Smart Labs Toolkit

University of New Hampshire Ultralow Refrigeration Improvement Project

On average, a conventional ultra-low temperate (ULT) freezer uses approximately 20 kWh of energy per day—as much as the average U.S. household. [1]

University of New Hampshire (UNH), the largest university in the state and an institution with a history of sustainability achievements, was home to 44 ultralow freezers across seven buildings—all of which were outdated, failing regularly, and expensive to repair. Compounding the issue, UNH's freezers were old and showing a decrease in efficiency over time due to seal leaks, refrigerant loss, degraded lubricants, fatigue in mechanical systems, and poor maintenance.

When the University Instrumentation Center (UIC), a group of engineers and scientists supporting research at UNH, realized this opportunity for improvement, UIC quickly developed a clear goal to establish a plan to proceed with a joint project to replace many of the aging ULT freezers on campus with environmentally friendly, highly efficient models to ensure safe and reliable sample preservation.

The team began by collecting data, building support, and establishing and evaluating a pilot program. During the data-collection phase, it was discovered that 12 of 27 freezers were more than 15 years old and that new freezers had not been purchased during the last seven years.

According to the UNH UIC team, each year of age translated to a 3% increase in energy consumption. Additionally, as a freezer ages the possibility of mechanical failure increases, which could inadvertently impact mission-critical research being conducted.

Freezer in a laboratory.

ULT freezers are the most energy-intensive pieces of equipment in a scientific research laboratory [2]
Photo credit: Dennis Schroeder / NREL

Using these insights, the team coordinated across departments to foster internal buy-in and began to research all ULT vendor information, current trends, makes, models, pricing, maintenance, and monitoring to establish a pilot program.

With shared funding provided by different university offices, the UNH team was able to purchase a new technology freezer for a four-month testing period. During this initial pilot phase, the new freezer's energy and temperature where monitored and compared to the previous freezer models. At the same time, the freezer was evaluated for its operability, reliability, and serviceability. After the initial pilot phase was deemed a success, UNH developed a memorandum of understanding to ensure the acquisition oversight and success of the program. Individual labs and personnel could then apply for an incentive to offset the costs of the more-efficient replacement ULT freezers.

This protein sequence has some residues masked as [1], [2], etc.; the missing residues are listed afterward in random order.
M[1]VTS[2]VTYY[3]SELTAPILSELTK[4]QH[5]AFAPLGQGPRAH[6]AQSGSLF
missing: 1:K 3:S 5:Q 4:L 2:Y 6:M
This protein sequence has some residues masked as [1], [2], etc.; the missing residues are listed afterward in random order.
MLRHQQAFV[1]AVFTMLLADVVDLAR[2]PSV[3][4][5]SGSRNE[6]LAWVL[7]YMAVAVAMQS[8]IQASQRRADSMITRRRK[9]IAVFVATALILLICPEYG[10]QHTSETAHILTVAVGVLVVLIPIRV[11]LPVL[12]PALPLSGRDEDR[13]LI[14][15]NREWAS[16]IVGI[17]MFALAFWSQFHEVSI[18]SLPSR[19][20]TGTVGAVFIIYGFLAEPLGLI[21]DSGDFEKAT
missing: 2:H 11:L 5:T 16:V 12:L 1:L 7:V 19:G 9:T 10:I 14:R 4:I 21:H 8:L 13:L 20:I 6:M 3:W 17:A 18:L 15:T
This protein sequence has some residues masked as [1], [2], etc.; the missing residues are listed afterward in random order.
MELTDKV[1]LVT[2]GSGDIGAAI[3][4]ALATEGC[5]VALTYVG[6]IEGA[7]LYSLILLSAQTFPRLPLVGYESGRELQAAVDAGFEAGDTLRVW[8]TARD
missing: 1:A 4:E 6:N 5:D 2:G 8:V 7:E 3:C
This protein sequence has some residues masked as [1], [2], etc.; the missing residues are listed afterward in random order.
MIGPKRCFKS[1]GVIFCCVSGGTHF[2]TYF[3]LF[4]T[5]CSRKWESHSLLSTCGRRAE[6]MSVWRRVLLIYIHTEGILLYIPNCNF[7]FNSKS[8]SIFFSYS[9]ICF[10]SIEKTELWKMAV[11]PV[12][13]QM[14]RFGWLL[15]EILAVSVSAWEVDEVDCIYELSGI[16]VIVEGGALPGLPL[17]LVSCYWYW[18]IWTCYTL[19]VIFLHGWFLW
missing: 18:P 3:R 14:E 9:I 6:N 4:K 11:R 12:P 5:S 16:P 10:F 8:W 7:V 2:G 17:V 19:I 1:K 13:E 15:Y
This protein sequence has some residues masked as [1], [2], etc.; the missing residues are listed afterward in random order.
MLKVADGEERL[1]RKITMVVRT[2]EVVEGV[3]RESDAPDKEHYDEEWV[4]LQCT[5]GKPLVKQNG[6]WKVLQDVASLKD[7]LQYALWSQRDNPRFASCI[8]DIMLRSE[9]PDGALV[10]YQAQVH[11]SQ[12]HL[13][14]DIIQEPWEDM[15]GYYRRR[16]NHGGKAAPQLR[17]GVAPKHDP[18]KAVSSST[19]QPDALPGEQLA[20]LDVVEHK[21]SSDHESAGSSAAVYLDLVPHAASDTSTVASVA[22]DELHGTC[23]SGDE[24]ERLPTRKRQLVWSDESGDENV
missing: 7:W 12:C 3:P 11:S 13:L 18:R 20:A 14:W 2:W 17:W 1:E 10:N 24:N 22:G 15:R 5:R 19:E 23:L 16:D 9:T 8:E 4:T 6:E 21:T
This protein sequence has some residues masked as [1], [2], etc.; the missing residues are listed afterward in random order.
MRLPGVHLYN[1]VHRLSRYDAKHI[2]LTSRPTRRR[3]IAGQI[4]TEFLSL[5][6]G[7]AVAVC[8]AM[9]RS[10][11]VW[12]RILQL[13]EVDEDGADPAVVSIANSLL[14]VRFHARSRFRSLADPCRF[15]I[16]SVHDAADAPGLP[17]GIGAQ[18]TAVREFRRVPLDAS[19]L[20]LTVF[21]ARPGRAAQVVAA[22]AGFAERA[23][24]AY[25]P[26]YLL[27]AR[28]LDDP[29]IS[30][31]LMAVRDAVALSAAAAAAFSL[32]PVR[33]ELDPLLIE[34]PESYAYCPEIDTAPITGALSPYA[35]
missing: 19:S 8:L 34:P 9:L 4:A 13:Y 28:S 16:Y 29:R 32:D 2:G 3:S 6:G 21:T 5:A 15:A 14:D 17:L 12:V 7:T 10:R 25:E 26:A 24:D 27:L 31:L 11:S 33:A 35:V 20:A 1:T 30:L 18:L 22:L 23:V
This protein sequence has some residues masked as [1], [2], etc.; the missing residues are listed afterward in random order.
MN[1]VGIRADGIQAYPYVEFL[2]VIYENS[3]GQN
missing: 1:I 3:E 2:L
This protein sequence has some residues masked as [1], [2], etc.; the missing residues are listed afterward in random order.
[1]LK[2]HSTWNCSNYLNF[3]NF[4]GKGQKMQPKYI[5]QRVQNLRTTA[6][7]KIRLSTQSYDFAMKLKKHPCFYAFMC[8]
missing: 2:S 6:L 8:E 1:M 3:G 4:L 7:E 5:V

As a result, UNH has purchased 18 new freezers, disposed of nine outdated freezers with an estimated energy savings of 80,000 kWh/year. UNH recognized $11,000 in savings after the first year.

A key to the program's success was securing internal buy in from the faculty and the dean's, energy, and sustainability offices. By isolating the vested interest of each entity, the UNH team was better able to leverage funding and support. Additionally, the UNH team recognizes the necessity of having a champion on board with the ability to influence others.

In 2019, UNH was recognized by the National Renewable Energy Laboratory and received the Accelerating Smart Labs Award for the university's continued success in replacing aging ULT freezers with high-efficiency models.

Interested in starting your own ultralow freezer program?

Here are some initial steps to take when developing your own program.

  1. Take inventory—audit your facility to understand the age of your equipment.
  2. Build a team and connect with relevant department or colleagues
  3. Create a plan and determine how to leverage available funding and establish a plan for upgrading equipment in the short and long term
  4. Conduct a pilot and build out final program/plan based on results

Additional Resources